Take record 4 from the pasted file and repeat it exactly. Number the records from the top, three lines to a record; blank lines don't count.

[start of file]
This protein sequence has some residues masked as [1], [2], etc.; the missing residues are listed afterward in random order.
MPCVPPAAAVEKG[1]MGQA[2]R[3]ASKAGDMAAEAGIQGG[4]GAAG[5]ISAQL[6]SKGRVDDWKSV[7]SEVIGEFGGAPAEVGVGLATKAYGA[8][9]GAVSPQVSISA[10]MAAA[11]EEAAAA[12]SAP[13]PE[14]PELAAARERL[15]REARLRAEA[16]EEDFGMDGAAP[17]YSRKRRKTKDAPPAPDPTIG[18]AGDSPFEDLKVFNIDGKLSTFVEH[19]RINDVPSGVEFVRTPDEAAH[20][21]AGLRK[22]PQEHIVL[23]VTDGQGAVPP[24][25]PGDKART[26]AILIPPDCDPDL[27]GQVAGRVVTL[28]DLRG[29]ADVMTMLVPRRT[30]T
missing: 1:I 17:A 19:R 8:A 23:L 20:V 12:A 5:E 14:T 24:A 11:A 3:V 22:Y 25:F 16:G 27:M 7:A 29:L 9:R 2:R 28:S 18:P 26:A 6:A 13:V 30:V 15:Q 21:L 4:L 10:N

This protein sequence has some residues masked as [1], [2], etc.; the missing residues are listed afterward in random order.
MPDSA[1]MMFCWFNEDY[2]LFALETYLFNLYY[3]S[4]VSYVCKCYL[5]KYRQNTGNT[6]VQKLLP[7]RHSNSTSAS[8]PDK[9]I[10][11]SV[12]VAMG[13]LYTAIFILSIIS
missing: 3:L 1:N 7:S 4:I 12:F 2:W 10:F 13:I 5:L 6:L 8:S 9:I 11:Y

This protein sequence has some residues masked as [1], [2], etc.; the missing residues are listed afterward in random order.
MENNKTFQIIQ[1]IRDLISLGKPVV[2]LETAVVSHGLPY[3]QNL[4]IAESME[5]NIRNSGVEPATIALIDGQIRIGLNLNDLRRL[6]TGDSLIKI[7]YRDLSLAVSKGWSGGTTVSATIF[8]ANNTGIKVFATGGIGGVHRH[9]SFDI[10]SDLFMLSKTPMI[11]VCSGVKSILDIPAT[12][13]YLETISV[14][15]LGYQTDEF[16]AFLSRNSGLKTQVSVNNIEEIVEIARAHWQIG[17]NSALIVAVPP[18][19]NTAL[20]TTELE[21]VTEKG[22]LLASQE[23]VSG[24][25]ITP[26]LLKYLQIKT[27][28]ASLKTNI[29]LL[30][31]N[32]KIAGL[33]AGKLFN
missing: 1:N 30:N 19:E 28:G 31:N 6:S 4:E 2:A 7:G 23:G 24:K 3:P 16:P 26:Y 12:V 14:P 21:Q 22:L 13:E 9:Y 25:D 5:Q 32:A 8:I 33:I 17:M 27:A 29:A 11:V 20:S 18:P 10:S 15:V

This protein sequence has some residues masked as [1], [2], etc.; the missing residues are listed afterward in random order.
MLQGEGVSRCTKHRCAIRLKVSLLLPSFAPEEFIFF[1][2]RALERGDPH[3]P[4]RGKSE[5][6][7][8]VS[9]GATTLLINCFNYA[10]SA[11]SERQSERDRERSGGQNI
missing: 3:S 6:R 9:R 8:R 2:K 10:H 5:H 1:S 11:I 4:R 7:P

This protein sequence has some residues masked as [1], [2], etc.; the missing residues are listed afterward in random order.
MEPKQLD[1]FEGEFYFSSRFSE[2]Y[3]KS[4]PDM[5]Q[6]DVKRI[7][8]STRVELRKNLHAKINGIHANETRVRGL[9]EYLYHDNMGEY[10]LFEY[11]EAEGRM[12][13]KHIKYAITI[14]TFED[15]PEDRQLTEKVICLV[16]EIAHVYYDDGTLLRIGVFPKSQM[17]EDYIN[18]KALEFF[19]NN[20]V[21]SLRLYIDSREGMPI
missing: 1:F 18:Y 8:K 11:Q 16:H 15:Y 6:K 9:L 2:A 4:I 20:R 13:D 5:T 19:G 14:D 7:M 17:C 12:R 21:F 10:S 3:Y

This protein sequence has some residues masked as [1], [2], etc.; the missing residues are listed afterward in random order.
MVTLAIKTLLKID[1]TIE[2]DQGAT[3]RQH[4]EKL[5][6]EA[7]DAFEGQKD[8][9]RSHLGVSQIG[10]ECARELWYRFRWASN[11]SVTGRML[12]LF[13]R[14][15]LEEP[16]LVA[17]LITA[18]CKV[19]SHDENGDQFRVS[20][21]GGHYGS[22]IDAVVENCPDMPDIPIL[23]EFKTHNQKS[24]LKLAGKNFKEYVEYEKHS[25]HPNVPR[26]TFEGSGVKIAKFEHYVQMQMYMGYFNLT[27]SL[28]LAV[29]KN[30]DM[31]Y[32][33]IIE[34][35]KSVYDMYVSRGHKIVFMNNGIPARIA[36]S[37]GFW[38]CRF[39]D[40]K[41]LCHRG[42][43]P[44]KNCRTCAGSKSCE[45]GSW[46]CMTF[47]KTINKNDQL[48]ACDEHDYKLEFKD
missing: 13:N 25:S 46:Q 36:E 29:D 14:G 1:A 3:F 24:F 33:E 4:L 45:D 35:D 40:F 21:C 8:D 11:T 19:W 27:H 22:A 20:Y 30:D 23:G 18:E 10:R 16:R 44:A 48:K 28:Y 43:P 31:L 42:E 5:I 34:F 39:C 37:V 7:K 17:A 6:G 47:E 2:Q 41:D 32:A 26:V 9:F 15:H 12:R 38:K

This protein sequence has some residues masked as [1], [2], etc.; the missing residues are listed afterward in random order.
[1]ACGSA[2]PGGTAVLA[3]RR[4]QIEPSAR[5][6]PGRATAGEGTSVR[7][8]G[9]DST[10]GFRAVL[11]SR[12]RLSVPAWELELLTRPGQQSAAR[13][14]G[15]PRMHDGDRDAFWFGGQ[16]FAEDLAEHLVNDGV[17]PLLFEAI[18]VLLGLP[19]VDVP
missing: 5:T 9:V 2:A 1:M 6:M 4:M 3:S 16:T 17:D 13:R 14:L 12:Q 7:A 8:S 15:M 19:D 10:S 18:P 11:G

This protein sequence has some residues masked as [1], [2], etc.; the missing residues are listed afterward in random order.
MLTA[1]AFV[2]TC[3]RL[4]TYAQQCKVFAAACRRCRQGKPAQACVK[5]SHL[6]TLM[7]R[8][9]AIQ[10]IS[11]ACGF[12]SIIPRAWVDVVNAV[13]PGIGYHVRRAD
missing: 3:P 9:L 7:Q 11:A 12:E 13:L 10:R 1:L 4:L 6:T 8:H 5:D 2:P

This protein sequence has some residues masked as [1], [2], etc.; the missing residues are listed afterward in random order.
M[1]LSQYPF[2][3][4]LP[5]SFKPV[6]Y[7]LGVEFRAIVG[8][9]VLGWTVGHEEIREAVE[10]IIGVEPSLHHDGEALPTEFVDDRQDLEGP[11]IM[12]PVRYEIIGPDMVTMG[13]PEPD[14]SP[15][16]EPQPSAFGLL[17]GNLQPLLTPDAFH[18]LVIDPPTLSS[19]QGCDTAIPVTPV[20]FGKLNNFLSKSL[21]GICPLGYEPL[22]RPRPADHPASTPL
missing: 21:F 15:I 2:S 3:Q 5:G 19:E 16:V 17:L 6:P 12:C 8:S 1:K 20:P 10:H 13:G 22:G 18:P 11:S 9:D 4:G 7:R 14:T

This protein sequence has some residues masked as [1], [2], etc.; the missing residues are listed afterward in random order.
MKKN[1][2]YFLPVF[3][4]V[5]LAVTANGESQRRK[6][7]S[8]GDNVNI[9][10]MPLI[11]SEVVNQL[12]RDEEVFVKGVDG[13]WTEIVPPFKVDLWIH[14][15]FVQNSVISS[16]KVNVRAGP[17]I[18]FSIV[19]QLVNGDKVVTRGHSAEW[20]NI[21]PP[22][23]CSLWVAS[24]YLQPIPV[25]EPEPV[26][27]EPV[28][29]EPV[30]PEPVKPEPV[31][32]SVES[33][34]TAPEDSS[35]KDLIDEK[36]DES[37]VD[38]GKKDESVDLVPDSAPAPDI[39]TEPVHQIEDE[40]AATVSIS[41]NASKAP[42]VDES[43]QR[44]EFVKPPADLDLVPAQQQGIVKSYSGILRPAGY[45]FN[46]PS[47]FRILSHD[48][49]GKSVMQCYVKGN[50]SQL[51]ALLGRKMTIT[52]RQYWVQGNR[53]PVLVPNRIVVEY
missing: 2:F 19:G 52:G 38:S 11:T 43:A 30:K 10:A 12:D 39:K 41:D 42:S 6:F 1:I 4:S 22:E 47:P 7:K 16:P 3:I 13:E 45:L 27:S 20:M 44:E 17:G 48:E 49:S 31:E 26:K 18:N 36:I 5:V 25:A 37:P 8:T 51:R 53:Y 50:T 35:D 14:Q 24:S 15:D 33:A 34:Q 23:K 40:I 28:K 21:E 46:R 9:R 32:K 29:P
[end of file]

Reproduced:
This protein sequence has some residues masked as [1], [2], etc.; the missing residues are listed afterward in random order.
MLQGEGVSRCTKHRCAIRLKVSLLLPSFAPEEFIFF[1][2]RALERGDPH[3]P[4]RGKSE[5][6][7][8]VS[9]GATTLLINCFNYA[10]SA[11]SERQSERDRERSGGQNI
missing: 3:S 6:R 9:R 8:R 2:K 10:H 5:H 1:S 11:I 4:R 7:P